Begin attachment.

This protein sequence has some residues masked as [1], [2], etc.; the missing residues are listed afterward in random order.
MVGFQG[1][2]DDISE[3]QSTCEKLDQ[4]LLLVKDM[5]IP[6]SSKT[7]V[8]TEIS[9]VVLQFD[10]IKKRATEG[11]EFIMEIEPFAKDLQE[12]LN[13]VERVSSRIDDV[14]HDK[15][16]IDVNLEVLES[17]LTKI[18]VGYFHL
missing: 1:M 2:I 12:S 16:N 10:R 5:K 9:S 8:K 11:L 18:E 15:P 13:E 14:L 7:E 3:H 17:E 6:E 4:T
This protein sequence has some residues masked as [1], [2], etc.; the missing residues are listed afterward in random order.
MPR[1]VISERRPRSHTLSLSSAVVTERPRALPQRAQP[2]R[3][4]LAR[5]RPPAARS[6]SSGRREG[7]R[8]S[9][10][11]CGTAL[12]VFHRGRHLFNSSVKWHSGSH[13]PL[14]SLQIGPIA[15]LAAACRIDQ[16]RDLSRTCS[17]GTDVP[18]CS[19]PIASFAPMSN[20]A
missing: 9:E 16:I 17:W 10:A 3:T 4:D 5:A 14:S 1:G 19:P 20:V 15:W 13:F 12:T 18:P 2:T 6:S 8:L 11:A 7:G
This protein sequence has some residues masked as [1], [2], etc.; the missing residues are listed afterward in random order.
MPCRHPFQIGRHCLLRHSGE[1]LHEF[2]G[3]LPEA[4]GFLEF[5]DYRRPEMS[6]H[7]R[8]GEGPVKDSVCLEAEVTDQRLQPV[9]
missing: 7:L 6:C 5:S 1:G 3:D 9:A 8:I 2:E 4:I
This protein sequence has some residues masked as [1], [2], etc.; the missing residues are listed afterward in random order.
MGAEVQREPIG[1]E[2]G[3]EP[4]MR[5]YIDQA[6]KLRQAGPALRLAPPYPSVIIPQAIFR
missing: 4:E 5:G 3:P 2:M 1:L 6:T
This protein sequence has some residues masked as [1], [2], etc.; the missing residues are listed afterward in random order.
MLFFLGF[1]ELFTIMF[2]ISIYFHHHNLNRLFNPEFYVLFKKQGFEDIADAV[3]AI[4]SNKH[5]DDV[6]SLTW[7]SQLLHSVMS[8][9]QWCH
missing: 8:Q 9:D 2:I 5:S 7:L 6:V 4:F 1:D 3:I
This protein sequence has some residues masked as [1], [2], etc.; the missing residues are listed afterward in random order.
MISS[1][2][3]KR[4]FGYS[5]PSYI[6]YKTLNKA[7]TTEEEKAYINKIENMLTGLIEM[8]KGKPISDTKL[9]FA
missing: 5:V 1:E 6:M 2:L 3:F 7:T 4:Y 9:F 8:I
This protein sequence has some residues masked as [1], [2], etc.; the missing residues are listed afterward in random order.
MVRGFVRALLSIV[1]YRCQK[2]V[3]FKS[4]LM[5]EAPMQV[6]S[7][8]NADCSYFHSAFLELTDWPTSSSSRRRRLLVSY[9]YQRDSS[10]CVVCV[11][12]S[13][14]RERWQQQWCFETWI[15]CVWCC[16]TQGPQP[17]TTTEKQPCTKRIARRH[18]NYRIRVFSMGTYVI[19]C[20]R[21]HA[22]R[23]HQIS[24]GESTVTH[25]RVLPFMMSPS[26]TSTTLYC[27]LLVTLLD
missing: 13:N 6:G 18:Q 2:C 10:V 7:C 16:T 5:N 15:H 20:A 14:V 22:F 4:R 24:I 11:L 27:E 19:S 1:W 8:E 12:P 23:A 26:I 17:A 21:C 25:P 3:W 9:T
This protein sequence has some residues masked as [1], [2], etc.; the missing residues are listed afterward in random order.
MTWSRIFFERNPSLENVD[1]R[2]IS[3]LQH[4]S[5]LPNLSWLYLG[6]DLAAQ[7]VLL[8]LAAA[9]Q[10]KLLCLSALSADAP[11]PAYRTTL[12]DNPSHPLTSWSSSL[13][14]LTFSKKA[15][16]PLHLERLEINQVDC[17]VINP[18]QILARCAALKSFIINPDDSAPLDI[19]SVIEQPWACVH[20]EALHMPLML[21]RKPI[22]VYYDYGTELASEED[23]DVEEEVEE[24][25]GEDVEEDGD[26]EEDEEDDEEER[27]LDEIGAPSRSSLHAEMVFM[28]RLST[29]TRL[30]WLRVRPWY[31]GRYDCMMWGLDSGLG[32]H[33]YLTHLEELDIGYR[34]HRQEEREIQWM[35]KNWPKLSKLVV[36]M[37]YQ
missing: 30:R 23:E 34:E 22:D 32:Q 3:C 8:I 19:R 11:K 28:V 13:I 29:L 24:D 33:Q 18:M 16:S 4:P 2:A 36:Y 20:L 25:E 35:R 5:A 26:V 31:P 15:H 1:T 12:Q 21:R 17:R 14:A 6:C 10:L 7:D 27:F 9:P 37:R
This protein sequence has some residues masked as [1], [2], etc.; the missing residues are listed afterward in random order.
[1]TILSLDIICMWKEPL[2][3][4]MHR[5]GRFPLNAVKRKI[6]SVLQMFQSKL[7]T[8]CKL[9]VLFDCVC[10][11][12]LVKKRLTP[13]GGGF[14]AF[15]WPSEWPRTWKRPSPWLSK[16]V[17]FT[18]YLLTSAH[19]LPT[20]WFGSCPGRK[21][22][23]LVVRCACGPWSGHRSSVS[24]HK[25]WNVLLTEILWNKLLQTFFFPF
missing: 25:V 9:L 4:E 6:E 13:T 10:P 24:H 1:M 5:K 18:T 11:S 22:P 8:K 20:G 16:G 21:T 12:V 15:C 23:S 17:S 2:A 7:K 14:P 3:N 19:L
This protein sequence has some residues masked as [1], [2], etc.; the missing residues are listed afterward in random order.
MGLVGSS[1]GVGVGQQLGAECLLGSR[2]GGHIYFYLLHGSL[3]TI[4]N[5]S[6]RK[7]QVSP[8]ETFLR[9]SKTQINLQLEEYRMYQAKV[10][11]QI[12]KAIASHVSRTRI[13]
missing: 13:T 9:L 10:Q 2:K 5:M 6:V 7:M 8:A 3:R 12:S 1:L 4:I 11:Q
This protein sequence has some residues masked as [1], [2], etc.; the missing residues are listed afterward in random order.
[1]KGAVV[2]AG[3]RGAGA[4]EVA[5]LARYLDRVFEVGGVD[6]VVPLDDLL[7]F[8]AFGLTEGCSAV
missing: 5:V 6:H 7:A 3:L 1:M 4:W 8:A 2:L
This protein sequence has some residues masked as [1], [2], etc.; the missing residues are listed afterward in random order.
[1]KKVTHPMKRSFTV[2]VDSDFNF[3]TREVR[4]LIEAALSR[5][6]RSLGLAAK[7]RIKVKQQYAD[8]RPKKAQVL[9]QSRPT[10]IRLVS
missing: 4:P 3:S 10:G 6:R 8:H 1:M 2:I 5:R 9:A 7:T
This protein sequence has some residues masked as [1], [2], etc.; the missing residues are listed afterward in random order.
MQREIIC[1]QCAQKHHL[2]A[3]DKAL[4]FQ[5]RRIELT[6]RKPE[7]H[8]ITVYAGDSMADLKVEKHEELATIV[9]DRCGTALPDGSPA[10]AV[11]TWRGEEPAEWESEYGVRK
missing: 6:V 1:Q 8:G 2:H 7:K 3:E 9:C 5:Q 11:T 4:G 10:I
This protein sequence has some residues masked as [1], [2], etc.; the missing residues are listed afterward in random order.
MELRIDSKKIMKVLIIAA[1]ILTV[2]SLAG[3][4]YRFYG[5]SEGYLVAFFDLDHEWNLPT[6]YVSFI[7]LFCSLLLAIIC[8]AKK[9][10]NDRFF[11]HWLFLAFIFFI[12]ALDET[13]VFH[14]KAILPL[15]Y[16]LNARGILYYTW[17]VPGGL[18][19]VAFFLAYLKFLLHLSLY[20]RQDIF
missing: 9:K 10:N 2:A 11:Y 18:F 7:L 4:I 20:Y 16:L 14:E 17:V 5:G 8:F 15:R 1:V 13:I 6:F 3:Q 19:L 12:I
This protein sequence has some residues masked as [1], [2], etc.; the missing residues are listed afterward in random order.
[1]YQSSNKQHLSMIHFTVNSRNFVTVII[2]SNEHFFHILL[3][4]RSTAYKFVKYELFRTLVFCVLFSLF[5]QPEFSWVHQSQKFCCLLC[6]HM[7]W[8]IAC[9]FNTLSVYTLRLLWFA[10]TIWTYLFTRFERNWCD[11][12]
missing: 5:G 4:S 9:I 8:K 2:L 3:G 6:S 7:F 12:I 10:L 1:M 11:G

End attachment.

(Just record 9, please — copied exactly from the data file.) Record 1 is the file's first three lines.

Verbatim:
This protein sequence has some residues masked as [1], [2], etc.; the missing residues are listed afterward in random order.
[1]TILSLDIICMWKEPL[2][3][4]MHR[5]GRFPLNAVKRKI[6]SVLQMFQSKL[7]T[8]CKL[9]VLFDCVC[10][11][12]LVKKRLTP[13]GGGF[14]AF[15]WPSEWPRTWKRPSPWLSK[16]V[17]FT[18]YLLTSAH[19]LPT[20]WFGSCPGRK[21][22][23]LVVRCACGPWSGHRSSVS[24]HK[25]WNVLLTEILWNKLLQTFFFPF
missing: 25:V 9:L 4:E 6:E 13:T 10:P 24:H 1:M 5:K 18:T 11:S 22:P 8:K 20:G 16:G 21:T 12:V 15:C 23:S 17:S 2:A 7:K 14:P 3:N 19:L